Yesterday I picked up my entire fall collection. I got in my car and headed to Jian’s house, a local seamstress whom I have grown to know and love.
Jian had just finished sewing and we were both thrilled with the way everything had turned out. I had forgotten my checkbook (a result of my still-recovering pregnancy brain) but fortunately Jian's son, Vincent was home to help her figure out "Zelle" for the first time.
As I transferred money from my account to hers, I held my breath a bit knowing my bank account was about to take a hit from this large sewing order. Fortunately, I reminded myself that as soon as I drop these coats off at a few local shops next week, my bank account would be back up again (even if only momentarily). Thus is the life of small local coat designer, shuffling goods around Chicago hoping that things will eventually end up on top at the end of the season.
The reality of a clothing designer's life is not as glamorous as it may appear in magazines or even on instagram. On an average week, I'm not drawing, sewing or dressing beautiful models (although I do those things occasionally). Most weeks I'm driving.
I drive to Pastor's house, my cutter who has a mini work-room in his basement with one employee. He cuts most of the local designer's goods. I'm always greeted by his two dogs who escort me to and from his shop and I usually have a kid or two with me in tow pulling on my sleeve saying "Mom- are you done yet?" as I unload fabric and reload cut goods into my car.
Some days I drive to Kelsey's office in the West Loop. Kelsey is a wiz with technology. She takes my hand drawn patterns, imports them into a computer program, creates my size runs, and figures out ways for me to reduce fabric utilization through her program.
Other days I'm visiting Mari-Rose a local clothing shop owner in Wilmette to drop off some new designs, check in to see how my coats are doing, and spend a minute talking chatting about what our mutual love for vintage clothing. And once in a while I have the highly creative task of picking out the perfect lining color to match my fabric from a local fabric rep, Diana an industry veteran who knows everyone in town.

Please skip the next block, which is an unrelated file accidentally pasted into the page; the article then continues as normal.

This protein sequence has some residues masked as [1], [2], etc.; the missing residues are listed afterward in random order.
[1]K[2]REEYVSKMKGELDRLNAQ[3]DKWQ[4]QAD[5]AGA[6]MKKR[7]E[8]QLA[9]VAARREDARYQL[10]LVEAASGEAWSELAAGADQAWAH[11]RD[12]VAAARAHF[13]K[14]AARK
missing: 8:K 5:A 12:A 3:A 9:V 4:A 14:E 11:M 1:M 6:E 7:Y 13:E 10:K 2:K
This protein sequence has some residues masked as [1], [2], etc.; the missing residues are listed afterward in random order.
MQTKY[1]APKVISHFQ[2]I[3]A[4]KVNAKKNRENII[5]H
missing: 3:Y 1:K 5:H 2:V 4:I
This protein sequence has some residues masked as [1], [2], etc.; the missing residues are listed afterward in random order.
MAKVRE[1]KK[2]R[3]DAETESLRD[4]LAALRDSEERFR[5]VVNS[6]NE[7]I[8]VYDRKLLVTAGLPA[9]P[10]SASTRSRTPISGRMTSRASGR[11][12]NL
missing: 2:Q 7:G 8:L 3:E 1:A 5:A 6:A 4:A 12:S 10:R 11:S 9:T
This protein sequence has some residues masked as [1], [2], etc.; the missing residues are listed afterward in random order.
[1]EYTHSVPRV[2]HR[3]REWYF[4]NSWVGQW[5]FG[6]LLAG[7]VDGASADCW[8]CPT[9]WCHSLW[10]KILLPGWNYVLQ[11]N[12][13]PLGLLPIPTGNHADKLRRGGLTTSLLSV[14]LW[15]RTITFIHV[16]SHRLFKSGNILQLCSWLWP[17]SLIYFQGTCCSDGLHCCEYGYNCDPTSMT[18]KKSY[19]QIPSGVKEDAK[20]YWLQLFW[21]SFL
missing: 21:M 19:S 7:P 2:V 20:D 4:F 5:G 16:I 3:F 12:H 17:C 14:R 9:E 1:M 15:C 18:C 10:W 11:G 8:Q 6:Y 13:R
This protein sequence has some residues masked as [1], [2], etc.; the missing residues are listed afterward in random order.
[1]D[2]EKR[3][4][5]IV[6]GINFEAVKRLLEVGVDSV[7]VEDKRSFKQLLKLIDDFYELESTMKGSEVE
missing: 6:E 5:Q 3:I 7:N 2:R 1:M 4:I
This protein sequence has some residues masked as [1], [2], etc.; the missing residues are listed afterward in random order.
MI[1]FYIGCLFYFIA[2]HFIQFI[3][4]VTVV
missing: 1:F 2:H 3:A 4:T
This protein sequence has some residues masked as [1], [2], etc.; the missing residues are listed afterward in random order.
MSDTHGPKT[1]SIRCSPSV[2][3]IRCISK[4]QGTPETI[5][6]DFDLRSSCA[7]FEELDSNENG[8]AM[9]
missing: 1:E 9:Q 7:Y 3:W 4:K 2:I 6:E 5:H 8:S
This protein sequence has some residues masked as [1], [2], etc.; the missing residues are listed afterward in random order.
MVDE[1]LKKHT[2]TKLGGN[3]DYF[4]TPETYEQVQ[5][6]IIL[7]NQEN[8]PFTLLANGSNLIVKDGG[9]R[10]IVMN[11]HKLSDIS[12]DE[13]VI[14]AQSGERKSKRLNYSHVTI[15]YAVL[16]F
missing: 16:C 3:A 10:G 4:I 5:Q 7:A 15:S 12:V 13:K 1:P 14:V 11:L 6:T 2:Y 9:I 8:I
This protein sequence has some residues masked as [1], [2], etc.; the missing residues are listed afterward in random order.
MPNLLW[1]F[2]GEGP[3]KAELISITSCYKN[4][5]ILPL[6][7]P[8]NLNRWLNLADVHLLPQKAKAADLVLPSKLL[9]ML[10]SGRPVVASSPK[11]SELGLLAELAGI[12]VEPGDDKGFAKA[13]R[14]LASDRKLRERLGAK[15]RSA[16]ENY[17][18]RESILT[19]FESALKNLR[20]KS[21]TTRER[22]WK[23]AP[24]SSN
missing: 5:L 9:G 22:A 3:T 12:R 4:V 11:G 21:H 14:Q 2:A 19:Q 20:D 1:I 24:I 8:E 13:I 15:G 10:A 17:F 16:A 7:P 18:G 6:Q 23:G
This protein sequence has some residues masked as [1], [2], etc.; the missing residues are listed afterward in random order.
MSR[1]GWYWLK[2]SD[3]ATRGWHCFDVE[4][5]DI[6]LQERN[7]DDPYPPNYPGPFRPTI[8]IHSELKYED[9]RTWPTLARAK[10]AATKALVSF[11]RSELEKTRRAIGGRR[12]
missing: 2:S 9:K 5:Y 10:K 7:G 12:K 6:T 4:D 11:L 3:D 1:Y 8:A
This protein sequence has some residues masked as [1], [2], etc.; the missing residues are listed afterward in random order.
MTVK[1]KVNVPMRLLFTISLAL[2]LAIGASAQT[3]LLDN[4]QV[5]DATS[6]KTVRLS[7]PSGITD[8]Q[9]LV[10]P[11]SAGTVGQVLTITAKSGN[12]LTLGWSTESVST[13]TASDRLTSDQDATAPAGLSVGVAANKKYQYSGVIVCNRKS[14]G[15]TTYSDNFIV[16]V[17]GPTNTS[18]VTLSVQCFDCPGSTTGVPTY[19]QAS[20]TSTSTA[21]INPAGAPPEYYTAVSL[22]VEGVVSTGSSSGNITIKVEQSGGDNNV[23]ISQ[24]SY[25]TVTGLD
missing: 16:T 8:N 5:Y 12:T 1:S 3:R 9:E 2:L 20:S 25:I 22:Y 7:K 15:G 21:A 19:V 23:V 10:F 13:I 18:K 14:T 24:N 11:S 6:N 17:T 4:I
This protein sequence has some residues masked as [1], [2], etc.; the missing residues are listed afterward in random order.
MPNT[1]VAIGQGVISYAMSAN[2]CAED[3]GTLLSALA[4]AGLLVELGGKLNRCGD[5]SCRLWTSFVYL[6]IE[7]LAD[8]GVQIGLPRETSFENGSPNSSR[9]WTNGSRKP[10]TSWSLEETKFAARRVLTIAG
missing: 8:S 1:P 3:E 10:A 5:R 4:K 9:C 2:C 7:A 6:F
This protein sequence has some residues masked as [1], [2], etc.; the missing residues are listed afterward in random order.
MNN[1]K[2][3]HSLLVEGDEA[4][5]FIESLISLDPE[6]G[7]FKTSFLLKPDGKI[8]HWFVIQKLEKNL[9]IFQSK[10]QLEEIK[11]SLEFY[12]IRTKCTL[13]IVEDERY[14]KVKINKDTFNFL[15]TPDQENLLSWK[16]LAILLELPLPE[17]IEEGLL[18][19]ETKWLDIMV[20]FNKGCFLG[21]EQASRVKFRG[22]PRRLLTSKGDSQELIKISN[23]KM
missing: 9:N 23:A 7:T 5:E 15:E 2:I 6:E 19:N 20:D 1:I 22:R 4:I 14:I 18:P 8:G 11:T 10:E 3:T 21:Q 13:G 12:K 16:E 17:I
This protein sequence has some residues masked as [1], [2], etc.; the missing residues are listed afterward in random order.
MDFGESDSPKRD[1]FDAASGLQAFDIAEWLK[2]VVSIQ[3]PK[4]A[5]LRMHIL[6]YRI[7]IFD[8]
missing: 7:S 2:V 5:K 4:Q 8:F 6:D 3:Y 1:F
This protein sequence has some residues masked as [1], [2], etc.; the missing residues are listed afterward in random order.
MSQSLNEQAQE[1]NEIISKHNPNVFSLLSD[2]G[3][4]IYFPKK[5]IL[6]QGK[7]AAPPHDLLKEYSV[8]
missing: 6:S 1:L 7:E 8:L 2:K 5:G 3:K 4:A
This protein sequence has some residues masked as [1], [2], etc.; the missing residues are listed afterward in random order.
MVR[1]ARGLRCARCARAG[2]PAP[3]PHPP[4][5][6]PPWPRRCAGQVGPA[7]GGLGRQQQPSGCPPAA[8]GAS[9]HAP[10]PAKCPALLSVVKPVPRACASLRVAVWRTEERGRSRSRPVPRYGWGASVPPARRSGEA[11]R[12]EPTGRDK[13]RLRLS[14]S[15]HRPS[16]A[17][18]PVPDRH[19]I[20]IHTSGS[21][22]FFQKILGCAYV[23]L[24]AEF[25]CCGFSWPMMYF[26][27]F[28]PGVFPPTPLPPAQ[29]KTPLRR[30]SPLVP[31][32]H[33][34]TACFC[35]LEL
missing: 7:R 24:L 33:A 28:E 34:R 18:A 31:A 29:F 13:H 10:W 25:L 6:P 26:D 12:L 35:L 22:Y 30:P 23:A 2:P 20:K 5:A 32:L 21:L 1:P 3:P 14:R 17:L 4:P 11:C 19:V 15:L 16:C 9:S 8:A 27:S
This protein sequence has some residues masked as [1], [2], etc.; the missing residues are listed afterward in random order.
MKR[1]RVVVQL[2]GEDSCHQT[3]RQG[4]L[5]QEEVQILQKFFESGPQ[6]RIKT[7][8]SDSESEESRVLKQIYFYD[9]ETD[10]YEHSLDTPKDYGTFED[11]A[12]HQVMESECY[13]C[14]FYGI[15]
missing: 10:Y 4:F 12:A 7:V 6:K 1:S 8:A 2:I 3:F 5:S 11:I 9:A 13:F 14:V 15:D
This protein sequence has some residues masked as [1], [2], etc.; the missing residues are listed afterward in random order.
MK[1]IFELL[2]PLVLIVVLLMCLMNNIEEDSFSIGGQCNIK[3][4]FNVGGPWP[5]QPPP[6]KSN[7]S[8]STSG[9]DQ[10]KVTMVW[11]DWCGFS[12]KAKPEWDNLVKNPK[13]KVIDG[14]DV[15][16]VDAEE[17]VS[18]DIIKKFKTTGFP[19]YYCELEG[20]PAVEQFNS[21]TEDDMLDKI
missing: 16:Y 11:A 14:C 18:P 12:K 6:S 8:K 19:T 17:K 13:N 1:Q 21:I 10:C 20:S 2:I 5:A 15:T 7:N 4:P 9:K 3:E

Everything I do is local.
And yet, there are still many components to my line that are still very much "unseen.” For example, since my fabrics are all imported I am not in touch with the farmers who care for the sheep that provide my wool. I have no idea what the dye facility looks like that transforms the wool into marvelous colors, and I do not know the how much the weavers are paid or what their facility looks like. I'd love to know all of this but I'm not there yet. I'm working on it, but it's taking time.
I do know that my designs are my own since I drape and pattern everything myself. I search for inspiration from fashion history and modern architecture but I never copy anything that is already being produced.
So here is my heavy dose of transparency. There are many things I could do better. I could know more about my materials, not just my fabrics but my buttons, linings and trims...where they came from and how they are made. I’d love to claim that I have insights into all of this but I still have a way to go.
In the mean time, I'm happy with the success I’ve found in uncovering a still-thriving clothing manufacturing sector right here in Chicago during a time when over 90% of our clothing is made overseas. I’m glad to know who made my clothes, because its more then just a trendy hashtag, it refers to my community and my friends.
Update 6/8/21 - I am so thrilled to update this post that as of June 8th, 2021, I have made some big strides toward obtaining some beautiful fabric from American Woolen. It has been a dream of mine to obtain American-Made fabric, but the reality is that most of our country's wool mills have been closed for some time. American Woolen is on of the few remaining wool mils in the United States. As I write this today, the US economy is recovering from the COVID 19 Pandemic. Now more than ever, I am so thrilled to be able to work with a company providing jobs to Americans in need. Additionally I'm excited to reduce the carbon footprint of this brand by working with a mill so close to home. American Woolen sources ethical/ non-mulesed wool from farms across the United States and South America. Thank you for staying with me and following my journey.